Emergency Debate

I just called the office of my Member of Parliament in advance of tonight’s emergency debate on the Executive Order. It took five minutes.

I spoke as to why the United States’ status as a safe third country should be revoked. There are four criteria for review of a safe third country:

  1. whether it is party to the 1951 Refugee Convention and the 1984 Convention Against Torture;
  2. its policies and practices with respect to claims under the 1951 Refugee Convention, and its obligations under the 1984 Convention Against Torture;
  3. its human rights record; and
  4. whether it is party to an agreement with the Government of Canada for the purpose of sharing responsibility with respect to claims for refugee protection.

I also noted the other points proposed by the Canadian Civil Liberties Association.

Please do this. Find your MP’s phone number here.

Something to do

I am mostly at a loss as to how to respond to today’s events in the US, but here is one thing.

The Canada-U.S. Safe Third Country Agreement came into effect in 2004, and it states that “refugee claimants are required to request refugee protection in the first safe country they arrive in”. The United States is considered a “safe country” under this law. As of today, refugees from across the Middle East and North Africa who have spent months or years seeking status in the United States are at risk of arriving there only to be turned back to their country of origin. Because of the Safe Third Country Agreement, they cannot then seek refugee status in Canada.

Call your Member of Parliament’s constituency office. Call the office of the Minister of Immigration, Refugees and Citizenship, the Honourable Ahmed D. Hussen1, at (613) 954-1064. Write Prime Minister Justin Trudeau at 80 Wellington Street, Ottawa, ON K1A 0A2. Sign this petition. Tell your friends.

  1. Minister Hussen is a dual Somalian-Canadian citizen and, as of today, can no longer travel to the United States.

An Open Letter to TD Canada Trust

Mr. Bob Dorrance, President & CEO, TD Securities
PO Box 1, TD Bank Tower
66 Wellington Street West
Toronto, ON M5K 1A2

Dear Mr. Dorrance:

I am writing to explain to you my decision to close the bank account and cancel the credit card that I have held with TD Canada Trust since 2011. This is not a decision that I take lightly, and I want you to understand fully the reasoning behind it.

When I opened an account with TD, I did so after evaluating the practices of major Canadian banks, particularly with respect to their stances on anthropogenic (human-caused) climate change and their respect, or lack thereof, for indigenous sovereignty and the duty to consult with indigenous peoples on matters which affect them. In your 2009 Environmental Management Framework, you declare that “Climate Change is a critical and long-term issue that will have a significant negative impact on the global economy and society if left unchecked” (Section IV) and state that “Aboriginal people should be able to provide free and prior informed consent on projects and activities affecting their communit[ies]” (Section V).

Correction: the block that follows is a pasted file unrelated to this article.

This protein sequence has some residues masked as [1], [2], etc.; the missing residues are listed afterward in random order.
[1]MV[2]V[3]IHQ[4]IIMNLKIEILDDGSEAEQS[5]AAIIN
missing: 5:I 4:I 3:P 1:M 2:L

TD Securities’ direct investment in Energy Transfer Partners’ $3.7B Dakota Access Pipeline, which would transport crude oil over 1,172 miles from North Dakota to Illinois, absolutely contradicts these stated policies. Not only would the completion of this project serve to further entrench an outdated carbon economy in the United States (to the detriment of climate change action in the Paris Agreement/Accord de Paris which both the U.S.A. and Canada have officially ratified or approved), but it has also faced principled and direct opposition from the Dakota Sioux of Standing Rock, North Dakota and other indigenous peoples since early 2016. In recent months:

  • Police and Energy Transfer Partners private security have arrested1 and attacked2 multiple journalists in direct contravention of the First Amendment to the United States Constitution;
  • Over 1,500 archaeologists, anthropologists and historians formally denounced the Dakota Access Pipeline project for its desecration of Sioux burial grounds and sacred sites3;
  • A complaint has been filed against Energy Transfer Partners by North Dakota state regulators for their failure to disclose the discovery of indigenous artifacts in the course of their construction4;
  • An Energy Transfer Partners subcontractor has injured a protester by running her over with his vehicle while firing live bullets into the air5;
  • Police use of water cannons in sub-zero temperatures this past weekend, alongside rubber bullets, tear gas and concussion grenades, has hospitalized at least seventeen protesters6;
  • During the same police retaliation against peaceful protesters this past weekend, a 21-year-old protestor, Sophia Wilansky, was struck with a concussion grenade which may result in the amputation of her left arm7.

I submit this list of events not in any way as complete documentation of how you and TD have failed to honour your commitments on environmental responsibility and indigenous justice, but as a general reflection of your failures at this crucial juncture in human history. You will not be judged kindly by future generations for having prioritized a return on short-term investments over the most basic of human rights and the long-term viability of our ecosystem. I hope that you will consider this letter and the images that accompany it with the gravity that they deserve, and I look forward to a meaningful response — the divestment of your investments in Energy Transfer Partners and the Dakota Access Pipeline.

Sincerely,
Theodor Ned Zimmerman

P.S. I will be sharing this letter and communicating my decision to friends and family who, as TD Canada Trust account holders, may feel that the same action is warranted.

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